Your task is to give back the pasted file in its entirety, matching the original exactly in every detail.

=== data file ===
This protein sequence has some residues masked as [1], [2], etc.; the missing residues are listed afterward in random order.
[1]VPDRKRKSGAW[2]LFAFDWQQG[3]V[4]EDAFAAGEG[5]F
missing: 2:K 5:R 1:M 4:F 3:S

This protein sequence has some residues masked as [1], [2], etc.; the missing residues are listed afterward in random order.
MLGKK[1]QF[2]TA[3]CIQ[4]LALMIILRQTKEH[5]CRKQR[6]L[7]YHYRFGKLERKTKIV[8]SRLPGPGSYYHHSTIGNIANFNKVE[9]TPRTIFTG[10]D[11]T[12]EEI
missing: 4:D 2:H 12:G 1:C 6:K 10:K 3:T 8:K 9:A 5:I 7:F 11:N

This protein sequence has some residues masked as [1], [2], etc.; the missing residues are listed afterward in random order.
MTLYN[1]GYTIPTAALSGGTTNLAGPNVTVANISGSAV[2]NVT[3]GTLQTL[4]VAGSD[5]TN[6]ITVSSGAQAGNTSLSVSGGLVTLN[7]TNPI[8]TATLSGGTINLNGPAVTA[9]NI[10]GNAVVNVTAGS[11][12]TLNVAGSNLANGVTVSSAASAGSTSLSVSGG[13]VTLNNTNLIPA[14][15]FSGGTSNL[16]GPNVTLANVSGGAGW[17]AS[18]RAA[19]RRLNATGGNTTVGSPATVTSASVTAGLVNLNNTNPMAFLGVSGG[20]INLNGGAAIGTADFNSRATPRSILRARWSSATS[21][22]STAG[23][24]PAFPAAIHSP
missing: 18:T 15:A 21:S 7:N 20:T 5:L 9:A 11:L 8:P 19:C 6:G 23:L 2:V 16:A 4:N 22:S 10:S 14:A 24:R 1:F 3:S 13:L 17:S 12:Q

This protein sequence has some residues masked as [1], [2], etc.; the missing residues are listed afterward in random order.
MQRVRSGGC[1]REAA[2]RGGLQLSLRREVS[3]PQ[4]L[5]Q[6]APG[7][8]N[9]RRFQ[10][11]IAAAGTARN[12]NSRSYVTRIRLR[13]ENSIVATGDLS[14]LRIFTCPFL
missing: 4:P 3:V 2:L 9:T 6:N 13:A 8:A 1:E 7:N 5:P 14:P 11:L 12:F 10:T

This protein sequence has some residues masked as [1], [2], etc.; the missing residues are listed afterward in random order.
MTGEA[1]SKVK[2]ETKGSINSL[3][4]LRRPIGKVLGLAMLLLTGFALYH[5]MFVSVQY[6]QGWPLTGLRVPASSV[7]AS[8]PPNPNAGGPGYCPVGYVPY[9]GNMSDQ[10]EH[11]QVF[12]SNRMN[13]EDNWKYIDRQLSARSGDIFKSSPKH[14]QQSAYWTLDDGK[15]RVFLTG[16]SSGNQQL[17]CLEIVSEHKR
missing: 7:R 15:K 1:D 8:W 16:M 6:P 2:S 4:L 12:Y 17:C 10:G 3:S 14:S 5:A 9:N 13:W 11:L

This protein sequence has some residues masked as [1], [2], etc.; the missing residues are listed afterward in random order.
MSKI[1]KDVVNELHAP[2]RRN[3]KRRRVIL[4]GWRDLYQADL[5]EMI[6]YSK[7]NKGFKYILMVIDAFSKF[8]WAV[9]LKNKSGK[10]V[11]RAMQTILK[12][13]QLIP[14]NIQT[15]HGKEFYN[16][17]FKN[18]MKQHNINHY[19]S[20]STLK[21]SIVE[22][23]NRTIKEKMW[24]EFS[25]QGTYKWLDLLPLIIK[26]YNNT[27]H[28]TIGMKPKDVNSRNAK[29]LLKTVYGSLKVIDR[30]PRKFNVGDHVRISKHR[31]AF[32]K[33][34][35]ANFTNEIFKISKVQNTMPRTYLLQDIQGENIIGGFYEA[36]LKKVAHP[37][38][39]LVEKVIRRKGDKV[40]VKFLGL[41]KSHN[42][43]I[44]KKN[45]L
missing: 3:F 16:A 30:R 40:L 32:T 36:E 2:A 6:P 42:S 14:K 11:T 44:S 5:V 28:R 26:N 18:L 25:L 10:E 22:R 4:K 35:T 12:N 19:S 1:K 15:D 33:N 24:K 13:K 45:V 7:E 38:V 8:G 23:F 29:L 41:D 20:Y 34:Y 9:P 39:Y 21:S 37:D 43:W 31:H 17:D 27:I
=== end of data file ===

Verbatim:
This protein sequence has some residues masked as [1], [2], etc.; the missing residues are listed afterward in random order.
[1]VPDRKRKSGAW[2]LFAFDWQQG[3]V[4]EDAFAAGEG[5]F
missing: 2:K 5:R 1:M 4:F 3:S

This protein sequence has some residues masked as [1], [2], etc.; the missing residues are listed afterward in random order.
MLGKK[1]QF[2]TA[3]CIQ[4]LALMIILRQTKEH[5]CRKQR[6]L[7]YHYRFGKLERKTKIV[8]SRLPGPGSYYHHSTIGNIANFNKVE[9]TPRTIFTG[10]D[11]T[12]EEI
missing: 4:D 2:H 12:G 1:C 6:K 10:K 3:T 8:K 9:A 5:I 7:F 11:N

This protein sequence has some residues masked as [1], [2], etc.; the missing residues are listed afterward in random order.
MTLYN[1]GYTIPTAALSGGTTNLAGPNVTVANISGSAV[2]NVT[3]GTLQTL[4]VAGSD[5]TN[6]ITVSSGAQAGNTSLSVSGGLVTLN[7]TNPI[8]TATLSGGTINLNGPAVTA[9]NI[10]GNAVVNVTAGS[11][12]TLNVAGSNLANGVTVSSAASAGSTSLSVSGG[13]VTLNNTNLIPA[14][15]FSGGTSNL[16]GPNVTLANVSGGAGW[17]AS[18]RAA[19]RRLNATGGNTTVGSPATVTSASVTAGLVNLNNTNPMAFLGVSGG[20]INLNGGAAIGTADFNSRATPRSILRARWSSATS[21][22]STAG[23][24]PAFPAAIHSP
missing: 18:T 15:A 21:S 7:N 20:T 5:L 9:A 11:L 8:P 19:C 6:G 23:L 2:V 16:A 4:N 22:S 10:S 14:A 24:R 1:F 3:S 13:L 17:S 12:Q

This protein sequence has some residues masked as [1], [2], etc.; the missing residues are listed afterward in random order.
MQRVRSGGC[1]REAA[2]RGGLQLSLRREVS[3]PQ[4]L[5]Q[6]APG[7][8]N[9]RRFQ[10][11]IAAAGTARN[12]NSRSYVTRIRLR[13]ENSIVATGDLS[14]LRIFTCPFL
missing: 4:P 3:V 2:L 9:T 6:N 13:A 8:A 1:E 7:N 5:P 14:P 11:L 12:F 10:T

This protein sequence has some residues masked as [1], [2], etc.; the missing residues are listed afterward in random order.
MTGEA[1]SKVK[2]ETKGSINSL[3][4]LRRPIGKVLGLAMLLLTGFALYH[5]MFVSVQY[6]QGWPLTGLRVPASSV[7]AS[8]PPNPNAGGPGYCPVGYVPY[9]GNMSDQ[10]EH[11]QVF[12]SNRMN[13]EDNWKYIDRQLSARSGDIFKSSPKH[14]QQSAYWTLDDGK[15]RVFLTG[16]SSGNQQL[17]CLEIVSEHKR
missing: 7:R 15:K 1:D 8:W 16:M 6:P 2:S 4:L 12:Y 17:C 10:G 3:S 14:S 5:A 9:N 13:W 11:L

This protein sequence has some residues masked as [1], [2], etc.; the missing residues are listed afterward in random order.
MSKI[1]KDVVNELHAP[2]RRN[3]KRRRVIL[4]GWRDLYQADL[5]EMI[6]YSK[7]NKGFKYILMVIDAFSKF[8]WAV[9]LKNKSGK[10]V[11]RAMQTILK[12][13]QLIP[14]NIQT[15]HGKEFYN[16][17]FKN[18]MKQHNINHY[19]S[20]STLK[21]SIVE[22][23]NRTIKEKMW[24]EFS[25]QGTYKWLDLLPLIIK[26]YNNT[27]H[28]TIGMKPKDVNSRNAK[29]LLKTVYGSLKVIDR[30]PRKFNVGDHVRISKHR[31]AF[32]K[33][34][35]ANFTNEIFKISKVQNTMPRTYLLQDIQGENIIGGFYEA[36]LKKVAHP[37][38][39]LVEKVIRRKGDKV[40]VKFLGL[41]KSHN[42][43]I[44]KKN[45]L
missing: 3:F 16:A 30:R 40:L 32:T 36:E 2:A 6:P 42:S 14:K 11:T 44:S 5:V 28:R 26:N 18:L 25:L 10:E 22:R 4:K 35:T 12:N 19:S 1:K 15:D 33:N 24:K 13:K 45:V 7:E 38:V 8:G 23:F 29:L 41:D 20:Y 34:Y 9:P 39:Y 21:S 37:D 43:W 31:H 17:D 27:I